The ego endeavours in all kinds of ways to defend itself against the objective unpleasure and dangers which menace it – Anna Freud.
My childhood was characterised by solitary play. At an early stage, I crouched by the house with a stick and scraped out the mortar between bricks. Using my thumbs, I filled the holes with a sand-and-water paste. It was my idea of a physical experiment. I’d understood the need for secrecy so I did it on the quiet, when my parents weren’t looking. Later I imagined tunnelling out from my bedroom to explore the street as an undercover agent.
Most of my play was like this – quietly subjective, slotting into gaps where people wouldn’t see me. So on rainy days the garden shed was my lab, full of paint pots and hoses and strange-shaped implements. It was dark and dusty like a bunker. In there I plotted to take over the world.
Steps behind the shed led up to an overgrown bank. This was my route around to the lawn, squeezing between the fir tree and the shed. I called it my North West Passage. Closing my eyes, I pushed between the wall and the pine needles. I didn’t want to see the ghosts hiding in the branches.
I returned to that shed, writing it into my novel Purple, but describing its interior through the eyes of Mary, my secondary narrator: ‘It was brick-built and square with high-up window-slits, gaps around the doorframe and a hole in the roof. The walls were cobwebbed, plastered one end, and hung with tools on nails. At the back was an old bath full of sea coal. We sat at the front on a large wooden trunk. Beside us there was a box full of kindling and chopped-up logs. The air smelled damp.’
My time playing in that shed gave me what Anna Freud called ‘an agreeable fantasy of controlling the world’. In her terms, my ego was using denial to defend itself from vulnerability. It was my safe place, or to put it another way: I was making up a Peter Pan story in which I outflew or outfought all the dangers.
In fact most of the dramas were small-scale, but magnified by imagination and seen from more than one angle. So I saw maps in the path and seas in the borders. I looked down on ant lines and beetles and woodlice in corners. But my interest changed to fear when I saw the garden spiders. And after rain I was terrified when the worms came out like an invading army.
Indoors was safer. The games in the house were mental and rule-bound. They included board games and cards where I played both sides, retaking dice throws or pretending I didn’t know what cards each player held. In these games, I switched roles, blanking what I knew and changing who I was – it was my own private theatre. Similarly, I’d ‘switch’ in the mirror, pulling faces and speaking in voices. Or I’d repeat under my breath ‘They seek him here, they seek him there’, as if I was the Scarlet Pimpernel.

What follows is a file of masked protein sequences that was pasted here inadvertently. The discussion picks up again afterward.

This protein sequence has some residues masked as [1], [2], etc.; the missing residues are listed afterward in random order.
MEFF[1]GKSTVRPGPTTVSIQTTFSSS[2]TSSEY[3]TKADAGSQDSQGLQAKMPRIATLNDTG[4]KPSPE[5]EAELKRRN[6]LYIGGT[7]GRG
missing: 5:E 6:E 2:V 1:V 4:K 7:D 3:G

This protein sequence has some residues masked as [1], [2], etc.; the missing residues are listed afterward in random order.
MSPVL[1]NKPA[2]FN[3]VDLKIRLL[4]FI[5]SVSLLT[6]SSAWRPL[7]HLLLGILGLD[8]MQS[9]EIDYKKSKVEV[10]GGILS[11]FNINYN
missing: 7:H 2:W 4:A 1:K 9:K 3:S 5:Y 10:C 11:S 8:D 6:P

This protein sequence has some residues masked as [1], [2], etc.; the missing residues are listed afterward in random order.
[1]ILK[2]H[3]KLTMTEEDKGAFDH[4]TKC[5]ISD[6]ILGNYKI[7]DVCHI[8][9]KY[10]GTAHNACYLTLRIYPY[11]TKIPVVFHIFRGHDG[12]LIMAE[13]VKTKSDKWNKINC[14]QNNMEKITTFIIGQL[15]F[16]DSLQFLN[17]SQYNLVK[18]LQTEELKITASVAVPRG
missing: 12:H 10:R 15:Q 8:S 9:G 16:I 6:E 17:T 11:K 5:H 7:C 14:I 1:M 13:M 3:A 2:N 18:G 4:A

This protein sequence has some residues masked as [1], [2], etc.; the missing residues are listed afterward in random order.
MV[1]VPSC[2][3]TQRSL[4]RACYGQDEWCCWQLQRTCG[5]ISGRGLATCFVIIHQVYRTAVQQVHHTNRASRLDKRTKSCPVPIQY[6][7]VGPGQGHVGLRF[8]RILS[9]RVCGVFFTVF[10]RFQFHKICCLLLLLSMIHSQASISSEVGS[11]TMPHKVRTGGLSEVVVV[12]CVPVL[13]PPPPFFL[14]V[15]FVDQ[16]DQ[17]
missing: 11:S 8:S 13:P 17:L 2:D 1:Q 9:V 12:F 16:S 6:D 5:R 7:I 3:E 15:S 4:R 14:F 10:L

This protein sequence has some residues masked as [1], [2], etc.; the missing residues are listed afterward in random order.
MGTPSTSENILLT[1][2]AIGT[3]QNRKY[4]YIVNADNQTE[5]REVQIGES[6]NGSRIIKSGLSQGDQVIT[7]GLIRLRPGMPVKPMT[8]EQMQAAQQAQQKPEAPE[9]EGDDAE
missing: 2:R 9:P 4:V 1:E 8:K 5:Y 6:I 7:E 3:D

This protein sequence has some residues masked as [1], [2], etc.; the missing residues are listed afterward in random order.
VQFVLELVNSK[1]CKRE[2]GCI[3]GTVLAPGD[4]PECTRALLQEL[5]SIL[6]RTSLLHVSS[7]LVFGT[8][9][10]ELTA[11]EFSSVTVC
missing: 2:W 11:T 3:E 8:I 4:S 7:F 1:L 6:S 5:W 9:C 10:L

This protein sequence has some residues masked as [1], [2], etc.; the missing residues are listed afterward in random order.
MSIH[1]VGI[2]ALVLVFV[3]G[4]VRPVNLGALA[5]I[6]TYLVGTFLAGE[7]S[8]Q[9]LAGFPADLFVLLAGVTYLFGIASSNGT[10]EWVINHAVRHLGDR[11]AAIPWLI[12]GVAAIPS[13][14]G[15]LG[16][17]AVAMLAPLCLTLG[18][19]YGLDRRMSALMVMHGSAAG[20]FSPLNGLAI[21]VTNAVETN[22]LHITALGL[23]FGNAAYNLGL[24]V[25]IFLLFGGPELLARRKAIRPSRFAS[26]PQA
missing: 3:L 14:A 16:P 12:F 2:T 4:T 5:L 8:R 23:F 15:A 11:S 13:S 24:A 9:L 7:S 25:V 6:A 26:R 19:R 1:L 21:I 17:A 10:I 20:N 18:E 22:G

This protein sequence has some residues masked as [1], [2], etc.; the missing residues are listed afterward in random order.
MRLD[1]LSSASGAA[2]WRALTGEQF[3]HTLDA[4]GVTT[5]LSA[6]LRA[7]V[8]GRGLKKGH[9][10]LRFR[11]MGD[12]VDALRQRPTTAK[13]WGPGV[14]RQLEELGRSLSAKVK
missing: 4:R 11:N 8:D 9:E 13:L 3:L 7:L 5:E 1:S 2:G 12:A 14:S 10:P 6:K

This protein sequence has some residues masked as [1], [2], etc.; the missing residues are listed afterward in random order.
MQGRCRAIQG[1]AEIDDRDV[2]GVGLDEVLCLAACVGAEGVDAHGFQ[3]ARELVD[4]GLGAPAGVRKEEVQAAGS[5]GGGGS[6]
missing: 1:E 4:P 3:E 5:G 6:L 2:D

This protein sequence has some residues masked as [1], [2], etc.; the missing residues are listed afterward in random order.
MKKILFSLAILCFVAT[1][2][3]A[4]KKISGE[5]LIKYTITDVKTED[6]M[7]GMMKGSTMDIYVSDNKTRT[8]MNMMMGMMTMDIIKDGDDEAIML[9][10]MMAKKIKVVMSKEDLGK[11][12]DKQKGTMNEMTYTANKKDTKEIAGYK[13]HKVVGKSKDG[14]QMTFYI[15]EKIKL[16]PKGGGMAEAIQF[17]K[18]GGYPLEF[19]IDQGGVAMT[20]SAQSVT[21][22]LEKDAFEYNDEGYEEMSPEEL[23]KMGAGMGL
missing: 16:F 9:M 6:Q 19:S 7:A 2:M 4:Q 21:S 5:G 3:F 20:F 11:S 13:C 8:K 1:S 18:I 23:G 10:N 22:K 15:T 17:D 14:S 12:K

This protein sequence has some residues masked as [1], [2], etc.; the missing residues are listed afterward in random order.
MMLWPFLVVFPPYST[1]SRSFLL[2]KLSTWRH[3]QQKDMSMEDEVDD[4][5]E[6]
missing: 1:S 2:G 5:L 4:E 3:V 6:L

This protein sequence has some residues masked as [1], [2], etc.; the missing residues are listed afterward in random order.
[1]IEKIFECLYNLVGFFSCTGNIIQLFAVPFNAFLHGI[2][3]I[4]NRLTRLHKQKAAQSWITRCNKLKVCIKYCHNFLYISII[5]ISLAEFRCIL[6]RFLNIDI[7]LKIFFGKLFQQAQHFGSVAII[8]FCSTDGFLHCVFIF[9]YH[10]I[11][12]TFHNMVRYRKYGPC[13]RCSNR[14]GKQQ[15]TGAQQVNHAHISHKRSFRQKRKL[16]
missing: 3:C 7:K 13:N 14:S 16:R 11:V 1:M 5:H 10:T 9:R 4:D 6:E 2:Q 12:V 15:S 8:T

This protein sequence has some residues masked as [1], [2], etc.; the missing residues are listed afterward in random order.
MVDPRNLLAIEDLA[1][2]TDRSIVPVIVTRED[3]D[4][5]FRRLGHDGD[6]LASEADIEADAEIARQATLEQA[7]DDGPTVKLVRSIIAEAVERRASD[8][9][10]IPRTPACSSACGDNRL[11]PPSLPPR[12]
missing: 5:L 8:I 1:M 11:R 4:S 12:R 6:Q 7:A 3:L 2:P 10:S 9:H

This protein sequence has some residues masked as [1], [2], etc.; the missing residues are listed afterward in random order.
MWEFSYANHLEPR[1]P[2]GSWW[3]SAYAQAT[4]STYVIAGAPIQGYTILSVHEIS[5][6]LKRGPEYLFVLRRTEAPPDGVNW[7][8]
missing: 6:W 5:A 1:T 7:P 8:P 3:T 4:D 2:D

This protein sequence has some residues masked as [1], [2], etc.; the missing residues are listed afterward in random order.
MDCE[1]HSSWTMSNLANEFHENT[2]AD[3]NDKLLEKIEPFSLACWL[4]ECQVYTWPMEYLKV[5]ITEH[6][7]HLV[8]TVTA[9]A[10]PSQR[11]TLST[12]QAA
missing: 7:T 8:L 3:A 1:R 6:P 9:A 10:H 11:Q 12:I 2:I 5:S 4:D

The way I played these games gave me a feeling of being special or unique. I was appearing as the hero in what David Elkind’s calls the ‘personal fable’. My story was all about me, written on the wall in invisible ink. And my imaginary audience were inside me, watching.
When I was in company, I kept my magic thinking hidden. The boy in the mirror was a very different person from the shy conformist at school. In any case, I wanted to keep myself to myself. There was a secret satisfaction in being so far crazy that no one could read me. But sometimes the ‘mad kid’ broke out. So at parties I’d go wild, running around shouting and bouncing on beds. And on Christmas Night I hardly slept, appearing very early in the morning white and shaking with anticipation, as if I’d caught a cold.
Solitary play was an escape. It kept me safe, inside myself, but it also cut me off. It was probably so intense because I was an only child. But I think it’s still there. So when I dream of fame or argue in advance with someone in my mind or picture what I’d do if I ran the country then I know it’s my personal fable. Of course now, as an adult, I see it as a habit we all share. It’s not so secret and because you’ve read this blog, the imaginary audience is you.
ABOUT LESLIE TATE’S BOOKS:
- Heaven’s Rage is a memoir and a collection of lyrical essays. In brief: ‘Heaven’s Rage is an imaginative autobiography. Reporting on feelings people don’t usually own up to, Leslie Tate explores addiction, cross-dressing and the hidden sides of families. Writing lyrically, he brings together stories of bullying, childhood dreams, thwarted creativity and late-life illness, discovering at their core the transformative power of words to rewire the brain and reconnect with life. “A Robin Red breast in a Cage / Puts all Heaven in a Rage” – William Blake. You can read more about/buy Heaven’s Rage here.
- Purple is a coming-of-age novel, a portrait of modern love and a family saga. Set in the North of England, it follows the story of shy ingénue Matthew Lavender living through the wildness of the 60s and his grandmother Mary, born into a traditional working-class family. Both are innocents who have to learn more about long-term love and commitment, earning their independence through a series of revealing and closely-observed relationships. Purple is the first part of the Lavender Blues trilogy. You can read more about/buy Purple here.
- Blue tells the story of Richard and Vanessa Lavender, who join a 90s feminist collective sharing childcare, political activism and open relationships. Boosted by their ‘wider network’ they take secondary partners, throw parties and observe the dance of relationships amongst their friends. But finding a balance between power and restraint, and handling shared love, proves difficult… Blue is the second part of the Lavender Blues trilogy. You can read more about/buy Blue here.